At the beginning of the video starring Marcus de Sautoy, he observes Gordon Gallup's mirror self-recognition experiment in person. In this experiment, the parent of a child sticks a black dot to the child's face without them knowing, disguised by them blowing their nose. Then, the child is put in front of a mirror. If they acknowledge the dot on their face, it proves they are self-aware.
When Sautoy was observing this experiment in action, he watched it being performed on two individuals. Owen was 16 months old and Bethany was 22 months old. When the dot was placed on Owen's face, he did not see himself in the mirror and recognize that there was something on his face. But when the dot was placed on Bethany's face, she did notice that there was something on her face via the mirror and tried to remove it. This concludes that Owen was not self-aware, but Bethany was. By doing this experiment, scientists have been able to narrow the window of time in which we become aware of ourselves to between 18 and 24 months of age.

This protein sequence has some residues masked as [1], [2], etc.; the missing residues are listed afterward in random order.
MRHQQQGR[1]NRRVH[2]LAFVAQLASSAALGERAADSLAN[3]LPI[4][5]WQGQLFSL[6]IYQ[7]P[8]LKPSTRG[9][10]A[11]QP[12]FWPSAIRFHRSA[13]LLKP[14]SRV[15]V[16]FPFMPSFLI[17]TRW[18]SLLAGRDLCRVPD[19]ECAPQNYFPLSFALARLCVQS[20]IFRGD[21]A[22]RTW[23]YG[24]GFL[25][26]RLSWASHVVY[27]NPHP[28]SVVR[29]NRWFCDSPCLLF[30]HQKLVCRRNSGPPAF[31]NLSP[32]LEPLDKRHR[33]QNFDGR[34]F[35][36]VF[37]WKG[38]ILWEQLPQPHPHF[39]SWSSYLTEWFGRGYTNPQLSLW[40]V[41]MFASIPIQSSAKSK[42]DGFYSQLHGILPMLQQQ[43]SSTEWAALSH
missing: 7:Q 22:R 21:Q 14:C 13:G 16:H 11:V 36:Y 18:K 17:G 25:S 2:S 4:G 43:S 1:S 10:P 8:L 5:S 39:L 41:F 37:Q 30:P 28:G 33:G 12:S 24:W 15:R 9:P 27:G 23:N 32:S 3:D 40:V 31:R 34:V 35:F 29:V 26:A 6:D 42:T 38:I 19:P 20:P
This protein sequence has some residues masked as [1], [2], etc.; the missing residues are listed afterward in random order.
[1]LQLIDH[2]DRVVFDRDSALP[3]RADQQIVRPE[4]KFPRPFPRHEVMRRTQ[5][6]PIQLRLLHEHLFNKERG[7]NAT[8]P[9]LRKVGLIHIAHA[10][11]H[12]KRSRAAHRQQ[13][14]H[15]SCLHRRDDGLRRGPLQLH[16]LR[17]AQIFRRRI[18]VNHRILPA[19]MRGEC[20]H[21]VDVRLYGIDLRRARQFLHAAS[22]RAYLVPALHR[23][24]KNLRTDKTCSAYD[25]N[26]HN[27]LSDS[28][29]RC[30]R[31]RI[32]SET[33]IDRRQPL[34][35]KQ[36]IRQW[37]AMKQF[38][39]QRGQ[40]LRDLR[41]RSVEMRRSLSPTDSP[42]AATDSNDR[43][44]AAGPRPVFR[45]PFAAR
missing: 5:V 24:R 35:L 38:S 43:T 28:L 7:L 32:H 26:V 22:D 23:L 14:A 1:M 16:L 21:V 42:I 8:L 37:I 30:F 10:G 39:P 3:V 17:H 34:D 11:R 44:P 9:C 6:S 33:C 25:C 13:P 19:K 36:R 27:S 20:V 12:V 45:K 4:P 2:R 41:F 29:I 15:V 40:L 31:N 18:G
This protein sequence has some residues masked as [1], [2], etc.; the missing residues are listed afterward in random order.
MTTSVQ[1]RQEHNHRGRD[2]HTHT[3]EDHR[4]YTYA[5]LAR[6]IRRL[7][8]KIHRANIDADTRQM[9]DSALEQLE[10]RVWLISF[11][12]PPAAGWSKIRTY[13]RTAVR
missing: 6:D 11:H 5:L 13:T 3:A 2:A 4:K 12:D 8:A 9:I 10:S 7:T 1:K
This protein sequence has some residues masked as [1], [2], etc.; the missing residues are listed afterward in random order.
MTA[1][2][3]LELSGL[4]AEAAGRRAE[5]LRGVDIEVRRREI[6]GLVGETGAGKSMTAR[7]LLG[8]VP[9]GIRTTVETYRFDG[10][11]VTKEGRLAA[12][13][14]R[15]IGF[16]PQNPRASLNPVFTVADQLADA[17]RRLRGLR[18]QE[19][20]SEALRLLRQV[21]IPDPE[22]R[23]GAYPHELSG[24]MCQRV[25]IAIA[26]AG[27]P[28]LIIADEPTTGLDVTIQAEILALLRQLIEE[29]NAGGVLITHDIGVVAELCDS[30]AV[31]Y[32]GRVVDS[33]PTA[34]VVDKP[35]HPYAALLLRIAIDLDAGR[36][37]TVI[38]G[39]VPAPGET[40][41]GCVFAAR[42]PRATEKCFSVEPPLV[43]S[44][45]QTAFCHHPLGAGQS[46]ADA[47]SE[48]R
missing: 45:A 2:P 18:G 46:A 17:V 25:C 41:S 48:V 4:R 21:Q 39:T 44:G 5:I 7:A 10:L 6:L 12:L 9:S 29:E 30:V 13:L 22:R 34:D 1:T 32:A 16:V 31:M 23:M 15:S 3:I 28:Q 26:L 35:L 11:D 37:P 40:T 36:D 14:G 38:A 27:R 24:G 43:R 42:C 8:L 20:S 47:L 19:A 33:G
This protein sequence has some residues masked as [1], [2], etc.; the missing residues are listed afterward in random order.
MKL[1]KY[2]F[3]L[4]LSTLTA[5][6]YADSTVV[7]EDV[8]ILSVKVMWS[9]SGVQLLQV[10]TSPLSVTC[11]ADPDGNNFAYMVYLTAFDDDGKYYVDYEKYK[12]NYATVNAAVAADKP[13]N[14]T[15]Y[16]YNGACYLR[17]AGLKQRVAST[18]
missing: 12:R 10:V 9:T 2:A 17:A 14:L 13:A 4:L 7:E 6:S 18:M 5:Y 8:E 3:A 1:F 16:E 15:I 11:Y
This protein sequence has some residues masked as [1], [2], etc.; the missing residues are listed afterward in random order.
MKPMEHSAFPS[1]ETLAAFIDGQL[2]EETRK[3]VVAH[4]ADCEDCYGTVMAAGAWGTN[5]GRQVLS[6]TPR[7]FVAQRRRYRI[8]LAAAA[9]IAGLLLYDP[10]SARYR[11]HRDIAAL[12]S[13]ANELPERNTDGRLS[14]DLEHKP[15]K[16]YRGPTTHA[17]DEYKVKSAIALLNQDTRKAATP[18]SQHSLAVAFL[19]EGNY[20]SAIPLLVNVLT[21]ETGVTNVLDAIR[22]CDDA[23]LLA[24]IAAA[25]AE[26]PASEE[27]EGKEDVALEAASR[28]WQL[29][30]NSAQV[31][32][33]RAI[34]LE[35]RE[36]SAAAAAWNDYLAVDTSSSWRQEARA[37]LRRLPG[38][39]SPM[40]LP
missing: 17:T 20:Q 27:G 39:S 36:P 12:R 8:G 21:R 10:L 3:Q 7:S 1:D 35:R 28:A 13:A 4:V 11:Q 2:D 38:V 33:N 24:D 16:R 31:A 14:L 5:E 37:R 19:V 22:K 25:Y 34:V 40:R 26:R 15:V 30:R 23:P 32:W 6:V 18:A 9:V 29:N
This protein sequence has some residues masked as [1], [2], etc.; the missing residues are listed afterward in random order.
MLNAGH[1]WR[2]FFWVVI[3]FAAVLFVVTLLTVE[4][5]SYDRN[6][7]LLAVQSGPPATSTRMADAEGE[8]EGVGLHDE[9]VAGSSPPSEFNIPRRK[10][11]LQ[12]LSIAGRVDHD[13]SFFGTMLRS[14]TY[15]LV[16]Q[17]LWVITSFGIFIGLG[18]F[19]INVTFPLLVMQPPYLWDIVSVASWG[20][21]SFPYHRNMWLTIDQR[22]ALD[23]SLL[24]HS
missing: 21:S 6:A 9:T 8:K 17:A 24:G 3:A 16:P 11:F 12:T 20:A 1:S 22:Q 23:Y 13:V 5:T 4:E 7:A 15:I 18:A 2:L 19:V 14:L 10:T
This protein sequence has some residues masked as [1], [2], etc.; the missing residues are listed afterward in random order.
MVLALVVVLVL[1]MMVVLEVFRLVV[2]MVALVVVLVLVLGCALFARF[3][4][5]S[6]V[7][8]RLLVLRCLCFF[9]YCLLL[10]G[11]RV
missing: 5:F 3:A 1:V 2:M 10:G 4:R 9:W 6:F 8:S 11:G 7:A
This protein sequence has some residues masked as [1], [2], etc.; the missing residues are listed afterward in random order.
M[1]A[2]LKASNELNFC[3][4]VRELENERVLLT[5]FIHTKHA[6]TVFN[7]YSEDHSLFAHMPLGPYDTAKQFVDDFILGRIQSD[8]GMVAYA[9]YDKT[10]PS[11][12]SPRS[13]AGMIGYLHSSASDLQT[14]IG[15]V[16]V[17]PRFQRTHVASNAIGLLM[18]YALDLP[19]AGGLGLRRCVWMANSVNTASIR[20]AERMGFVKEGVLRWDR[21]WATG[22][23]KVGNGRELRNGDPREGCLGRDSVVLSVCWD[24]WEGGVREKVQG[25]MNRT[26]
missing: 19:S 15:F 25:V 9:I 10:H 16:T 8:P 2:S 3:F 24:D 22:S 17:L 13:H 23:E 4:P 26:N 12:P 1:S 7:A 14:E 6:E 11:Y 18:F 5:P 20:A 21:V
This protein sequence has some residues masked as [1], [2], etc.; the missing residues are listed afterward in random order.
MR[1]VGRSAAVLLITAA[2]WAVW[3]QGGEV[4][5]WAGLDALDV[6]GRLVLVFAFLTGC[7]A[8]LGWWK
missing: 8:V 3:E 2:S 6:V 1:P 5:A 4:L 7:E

Gallup also thought about how this experiment would work on animals. Out of all the animals he tested, only chimpanzees and orangutans were able to pass the test like humans. This video isn't showing this experiment, but it is showing how chimpanzees are aware of themselves in a mirror. This feat distinguishes the great apes (chimps, orangutans, and humans) from all other animals. This self-awareness allows us to "mentally time travel" so that we can think about what we've done in the past, what we are doing in the present, and what we could be doing in the future. The downfall of being self-aware is that we are also aware of the death of our consciousness.
After watching this video and seeing this experiment, I find it quite fascinating that we become self-aware at such a young age. I would have thought we'd need to be much older to recognize this. If we are aware of ourselves at such a young age, how come we can't remember memories from that young, too?